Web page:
One teacher at the Sele Secondary School reported: "Several of us have been told to prepare to resign in September." He added that he and several of his colleagues would do as the students instructed.
[In a related development, black students boycotted about 20 secondary schools in two townships outside Pretoria, 30 miles northeast of Johannesburg, new agencies reported. The students were protesting the quality of education for blacks.]
The latest target in Soweto is black traffic policemen, who have been given an ultimatum to stay off the road as on today or face trouble. There are reports that the students also plan to urge all black members of the South African police in Soweto to resign. There are more than 1,800 black policemen.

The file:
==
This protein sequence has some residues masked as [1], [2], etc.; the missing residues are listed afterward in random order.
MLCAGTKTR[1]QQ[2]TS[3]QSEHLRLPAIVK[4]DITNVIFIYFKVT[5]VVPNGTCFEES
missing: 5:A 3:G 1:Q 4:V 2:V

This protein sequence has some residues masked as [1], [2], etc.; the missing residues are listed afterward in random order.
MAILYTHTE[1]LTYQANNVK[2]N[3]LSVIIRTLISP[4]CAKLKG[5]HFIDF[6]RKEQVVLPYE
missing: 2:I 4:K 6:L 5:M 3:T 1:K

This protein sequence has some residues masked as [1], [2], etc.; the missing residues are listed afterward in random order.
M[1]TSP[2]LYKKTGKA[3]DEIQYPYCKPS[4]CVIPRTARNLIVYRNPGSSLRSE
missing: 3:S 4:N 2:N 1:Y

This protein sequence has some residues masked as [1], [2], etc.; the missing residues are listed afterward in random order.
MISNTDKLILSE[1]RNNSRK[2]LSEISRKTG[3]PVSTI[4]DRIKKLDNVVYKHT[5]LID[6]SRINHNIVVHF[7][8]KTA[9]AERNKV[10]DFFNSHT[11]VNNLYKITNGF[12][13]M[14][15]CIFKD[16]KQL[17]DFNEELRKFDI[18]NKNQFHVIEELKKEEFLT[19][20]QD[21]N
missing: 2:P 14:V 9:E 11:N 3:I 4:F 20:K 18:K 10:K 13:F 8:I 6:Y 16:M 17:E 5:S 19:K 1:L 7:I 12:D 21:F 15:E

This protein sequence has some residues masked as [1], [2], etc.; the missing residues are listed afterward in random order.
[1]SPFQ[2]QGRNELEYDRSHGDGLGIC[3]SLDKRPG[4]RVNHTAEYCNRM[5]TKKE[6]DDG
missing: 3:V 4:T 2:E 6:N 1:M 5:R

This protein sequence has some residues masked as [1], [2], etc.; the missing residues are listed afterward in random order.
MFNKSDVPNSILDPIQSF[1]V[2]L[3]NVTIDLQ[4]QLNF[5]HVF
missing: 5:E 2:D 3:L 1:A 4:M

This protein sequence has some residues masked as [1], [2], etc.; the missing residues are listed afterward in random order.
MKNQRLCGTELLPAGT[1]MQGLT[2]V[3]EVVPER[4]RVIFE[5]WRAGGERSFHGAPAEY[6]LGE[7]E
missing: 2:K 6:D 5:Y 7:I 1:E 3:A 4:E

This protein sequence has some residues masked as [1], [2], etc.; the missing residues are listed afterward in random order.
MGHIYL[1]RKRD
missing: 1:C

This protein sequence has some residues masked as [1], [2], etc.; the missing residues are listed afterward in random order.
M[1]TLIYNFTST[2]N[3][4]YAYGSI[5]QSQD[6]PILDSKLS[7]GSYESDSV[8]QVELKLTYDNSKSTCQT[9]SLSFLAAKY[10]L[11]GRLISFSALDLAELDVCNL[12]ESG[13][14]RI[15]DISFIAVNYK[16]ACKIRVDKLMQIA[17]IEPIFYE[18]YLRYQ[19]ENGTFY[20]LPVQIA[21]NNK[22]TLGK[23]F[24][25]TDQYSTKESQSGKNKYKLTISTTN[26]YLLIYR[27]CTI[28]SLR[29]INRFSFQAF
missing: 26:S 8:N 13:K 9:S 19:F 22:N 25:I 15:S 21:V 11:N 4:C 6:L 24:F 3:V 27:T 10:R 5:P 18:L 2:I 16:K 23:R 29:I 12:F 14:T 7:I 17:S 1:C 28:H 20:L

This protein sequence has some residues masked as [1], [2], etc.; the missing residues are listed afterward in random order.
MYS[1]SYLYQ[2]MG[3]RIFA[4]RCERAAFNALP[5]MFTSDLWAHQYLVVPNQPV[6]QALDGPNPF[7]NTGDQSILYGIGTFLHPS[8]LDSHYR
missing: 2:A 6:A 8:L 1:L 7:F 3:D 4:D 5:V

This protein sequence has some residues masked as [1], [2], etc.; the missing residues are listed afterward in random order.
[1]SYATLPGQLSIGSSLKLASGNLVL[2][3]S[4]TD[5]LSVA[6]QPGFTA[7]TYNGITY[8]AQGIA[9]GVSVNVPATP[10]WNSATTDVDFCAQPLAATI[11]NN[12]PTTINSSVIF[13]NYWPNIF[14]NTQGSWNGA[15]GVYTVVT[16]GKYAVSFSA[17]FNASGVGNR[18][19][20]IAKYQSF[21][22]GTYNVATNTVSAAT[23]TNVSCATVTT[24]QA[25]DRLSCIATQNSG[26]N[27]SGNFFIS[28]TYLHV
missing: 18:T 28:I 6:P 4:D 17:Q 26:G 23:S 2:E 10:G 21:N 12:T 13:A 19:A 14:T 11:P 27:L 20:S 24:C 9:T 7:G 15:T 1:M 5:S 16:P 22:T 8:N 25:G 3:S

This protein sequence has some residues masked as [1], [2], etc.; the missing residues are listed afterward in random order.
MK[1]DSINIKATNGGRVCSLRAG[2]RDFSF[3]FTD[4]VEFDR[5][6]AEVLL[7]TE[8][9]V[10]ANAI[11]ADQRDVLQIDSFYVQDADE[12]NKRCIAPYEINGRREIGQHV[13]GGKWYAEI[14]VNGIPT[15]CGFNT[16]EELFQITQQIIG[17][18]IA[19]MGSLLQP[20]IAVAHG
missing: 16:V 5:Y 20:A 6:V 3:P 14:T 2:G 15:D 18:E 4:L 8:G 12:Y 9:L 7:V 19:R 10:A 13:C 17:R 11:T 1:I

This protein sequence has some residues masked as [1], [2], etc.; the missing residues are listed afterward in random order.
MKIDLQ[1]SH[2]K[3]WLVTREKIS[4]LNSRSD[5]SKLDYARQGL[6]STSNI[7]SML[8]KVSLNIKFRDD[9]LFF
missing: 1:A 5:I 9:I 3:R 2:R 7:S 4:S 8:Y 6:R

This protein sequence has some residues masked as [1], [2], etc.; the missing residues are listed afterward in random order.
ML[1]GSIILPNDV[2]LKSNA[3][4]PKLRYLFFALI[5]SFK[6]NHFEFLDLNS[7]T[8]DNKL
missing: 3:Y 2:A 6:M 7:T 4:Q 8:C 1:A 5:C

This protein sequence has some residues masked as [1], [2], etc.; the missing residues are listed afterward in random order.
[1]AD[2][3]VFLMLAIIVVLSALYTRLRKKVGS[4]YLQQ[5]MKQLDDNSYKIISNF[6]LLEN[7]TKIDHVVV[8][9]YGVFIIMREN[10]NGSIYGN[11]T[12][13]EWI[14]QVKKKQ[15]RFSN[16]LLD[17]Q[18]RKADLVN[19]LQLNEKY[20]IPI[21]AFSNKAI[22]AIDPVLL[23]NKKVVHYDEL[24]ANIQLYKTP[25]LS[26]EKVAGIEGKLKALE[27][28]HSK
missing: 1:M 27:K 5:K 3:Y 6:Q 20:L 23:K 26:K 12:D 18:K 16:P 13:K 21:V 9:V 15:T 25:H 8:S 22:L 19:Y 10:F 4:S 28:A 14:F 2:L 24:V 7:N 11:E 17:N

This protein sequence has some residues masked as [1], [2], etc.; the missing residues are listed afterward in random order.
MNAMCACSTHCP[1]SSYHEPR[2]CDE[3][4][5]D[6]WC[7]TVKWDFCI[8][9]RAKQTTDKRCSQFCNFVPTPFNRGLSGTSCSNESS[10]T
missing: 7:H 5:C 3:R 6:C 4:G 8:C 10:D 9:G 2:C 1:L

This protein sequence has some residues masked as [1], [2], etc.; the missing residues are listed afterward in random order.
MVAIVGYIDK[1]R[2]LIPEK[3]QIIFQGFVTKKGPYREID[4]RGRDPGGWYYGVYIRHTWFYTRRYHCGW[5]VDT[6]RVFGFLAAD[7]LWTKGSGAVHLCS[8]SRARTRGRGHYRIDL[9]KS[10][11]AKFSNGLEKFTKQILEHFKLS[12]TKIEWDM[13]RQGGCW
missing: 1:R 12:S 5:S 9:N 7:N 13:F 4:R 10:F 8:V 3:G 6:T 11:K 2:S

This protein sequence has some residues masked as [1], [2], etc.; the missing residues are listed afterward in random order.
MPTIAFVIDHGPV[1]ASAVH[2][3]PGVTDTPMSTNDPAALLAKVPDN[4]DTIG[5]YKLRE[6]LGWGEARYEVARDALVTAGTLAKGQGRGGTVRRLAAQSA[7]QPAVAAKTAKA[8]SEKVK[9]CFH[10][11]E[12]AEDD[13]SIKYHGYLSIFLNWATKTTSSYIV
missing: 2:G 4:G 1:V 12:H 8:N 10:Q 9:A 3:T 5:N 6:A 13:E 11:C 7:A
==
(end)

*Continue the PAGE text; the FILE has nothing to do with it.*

The Soweto police chief. Col. Jan Visser, admitted today that militant students hope to force blacks on government bodies to quit. He warned, however, that we will defend ourselves at all times and take any necessary steps if threatened.
"Nothing good will be achieved by intimidation. It's a furtile exercise which can only produce ill feelings . . . My advice to the dissidents is to hold a lawful meeting to iron out their grievances," Visser added.
Over the weekend, students and 12 other black-consciousnes groups extended the campaign to include the tribal homelands, releasing the text of a warning issued to Chief Lucas Mangope, of the Bophuthatswana homeland, scheduled for independence on Dec. 6.
Under South Africa's apartheid policy, all 18 million Africans will become citizens of their respective tribal homelands upon independence, making them aliens in South Africa.